March 18, 2018, 10:13 am
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THE authors or the implementors of the Anti-Hazing Law or Republic Act No. 8049 had no intention of banning hazing in fraternity initiation rites. It states: “The school authorities including faculty members who consent to the hazing or have actual knowledge thereof, but failed to take any action to prevent the same from occurring shall be punished as accomplices for the acts of hazing committed by the perpetrators.” 

No college dean or school official has so far been charged since the law was passed after the Lenny Villa fatal hazing incident in 1995. The lawmakers then in the two houses of Congress had made sure that university and college administrators who should be supervising its implementation would be spared from criminal liability. No one in his right mind would admit giving consent to this unlawful act of hazing, much less admit that he was aware that such activity was taking place. No written memorandum has since been documented attesting to the accent of any college or university officials. Even if the law so provides for the monitoring of activities of all fraternities and sororities conducting initiation, no earnest effort was taken to determine hazing. No real expeditious effort has been undertaken to break the sworn mafia silence among fraternities. 

Four years ago, the officials of La Salle-St. Benilde in Manila could have prevented the killing of a neophyte if they had not ignored the record of the Tau Gamma Phi Fraternity notorious for engaging in hazing at other universities and colleges. 

Of course, the dean of the UST Faculty of Civil Law Nilo Divina knew hazing was part of the Aegis Juris rites. Why else would the father of fatality Horacio Tomas Castillo III seek an assurance from him that his son be spared from physical beating? Divina has since tried to wash his hands from any knowledge of the brutal incident by claiming that he has been on leave from the fraternity for eight years.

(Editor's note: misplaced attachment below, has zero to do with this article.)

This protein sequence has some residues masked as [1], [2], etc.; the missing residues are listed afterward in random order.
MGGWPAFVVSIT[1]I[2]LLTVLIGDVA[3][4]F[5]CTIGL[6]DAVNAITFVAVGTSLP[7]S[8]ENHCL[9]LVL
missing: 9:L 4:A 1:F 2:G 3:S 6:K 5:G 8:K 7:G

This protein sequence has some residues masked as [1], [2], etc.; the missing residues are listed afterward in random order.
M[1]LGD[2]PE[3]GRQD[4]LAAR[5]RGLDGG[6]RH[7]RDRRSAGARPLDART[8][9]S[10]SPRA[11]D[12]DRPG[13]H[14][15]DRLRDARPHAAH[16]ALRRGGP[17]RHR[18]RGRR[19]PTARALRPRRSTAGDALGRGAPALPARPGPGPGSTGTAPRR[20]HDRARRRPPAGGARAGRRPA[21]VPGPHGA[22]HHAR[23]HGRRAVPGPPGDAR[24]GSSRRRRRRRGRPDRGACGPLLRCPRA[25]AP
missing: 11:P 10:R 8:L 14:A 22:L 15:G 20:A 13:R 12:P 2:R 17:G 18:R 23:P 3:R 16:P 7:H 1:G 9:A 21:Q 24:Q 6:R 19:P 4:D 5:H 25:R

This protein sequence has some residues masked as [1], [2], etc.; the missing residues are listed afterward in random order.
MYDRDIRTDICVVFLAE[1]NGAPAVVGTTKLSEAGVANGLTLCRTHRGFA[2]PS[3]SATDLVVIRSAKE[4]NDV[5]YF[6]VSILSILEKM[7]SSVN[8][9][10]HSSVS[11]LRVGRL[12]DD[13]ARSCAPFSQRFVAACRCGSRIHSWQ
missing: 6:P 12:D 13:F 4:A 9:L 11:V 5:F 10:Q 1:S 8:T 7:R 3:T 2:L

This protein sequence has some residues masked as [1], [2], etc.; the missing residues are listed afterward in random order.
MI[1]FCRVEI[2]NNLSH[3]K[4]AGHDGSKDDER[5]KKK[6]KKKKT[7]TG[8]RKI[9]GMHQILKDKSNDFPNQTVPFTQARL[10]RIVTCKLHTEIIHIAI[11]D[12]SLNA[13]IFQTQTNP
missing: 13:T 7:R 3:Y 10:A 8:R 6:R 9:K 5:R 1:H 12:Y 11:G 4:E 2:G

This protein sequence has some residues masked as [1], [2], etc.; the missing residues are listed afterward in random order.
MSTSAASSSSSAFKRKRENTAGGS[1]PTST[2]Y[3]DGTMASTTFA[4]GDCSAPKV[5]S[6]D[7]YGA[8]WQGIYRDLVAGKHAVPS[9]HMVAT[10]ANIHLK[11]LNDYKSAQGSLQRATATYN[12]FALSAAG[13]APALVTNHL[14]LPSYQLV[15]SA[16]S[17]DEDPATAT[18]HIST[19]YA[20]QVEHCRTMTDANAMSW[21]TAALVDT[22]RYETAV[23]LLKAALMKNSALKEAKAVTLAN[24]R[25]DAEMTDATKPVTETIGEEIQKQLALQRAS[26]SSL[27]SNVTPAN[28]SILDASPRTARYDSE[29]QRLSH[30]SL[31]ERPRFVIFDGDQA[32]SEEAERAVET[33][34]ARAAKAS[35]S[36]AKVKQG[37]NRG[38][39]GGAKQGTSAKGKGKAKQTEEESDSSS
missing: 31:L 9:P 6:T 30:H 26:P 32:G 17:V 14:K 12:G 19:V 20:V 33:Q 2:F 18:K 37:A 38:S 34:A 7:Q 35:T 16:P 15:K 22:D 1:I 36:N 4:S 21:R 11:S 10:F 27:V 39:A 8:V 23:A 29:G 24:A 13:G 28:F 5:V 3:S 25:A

The alumni of fraternities and sororities in Congress, in the prosecutory service and in the courts have undoubtedly conspired not only to protect their brods from the law’s reach, but to similarly insulate fellow alumni designated as university and college officials, from any criminal accountability. If the “Honorables” were indeed serious to outlaw hazing, they should have strictly invoked command responsibility as part of RA 8049 to haul to court the college deans and university presidents, as well as the board directors or board trustees of the institutions that discreetly condone hazing until today. And yet, the unmended criminal justice system would likely unravel once again to shelter and protect the crooks.

The Philippine Military Academy (PMA) and the Philippine National Police Academy (PNPA) where hazing continues to thrive are the leading examples of the mockery of this particular law. The cadets remain imbued with a firm sense of violence perpetuated by a wanton disregard for the law and schooled in the ways of violating many others. Small wonder that graduates of the PNPA in the PNP have entirely been emboldened to shoot down unarmed drug “suspects” with merciless regularity without as much as submitting to the rules of engagement. Small wonder that scores of PO1s have fearlessly stood upfront in the war against drugs with a homicidal and almost vengeful rage as if rising from physical anguish, disdain and humiliation.
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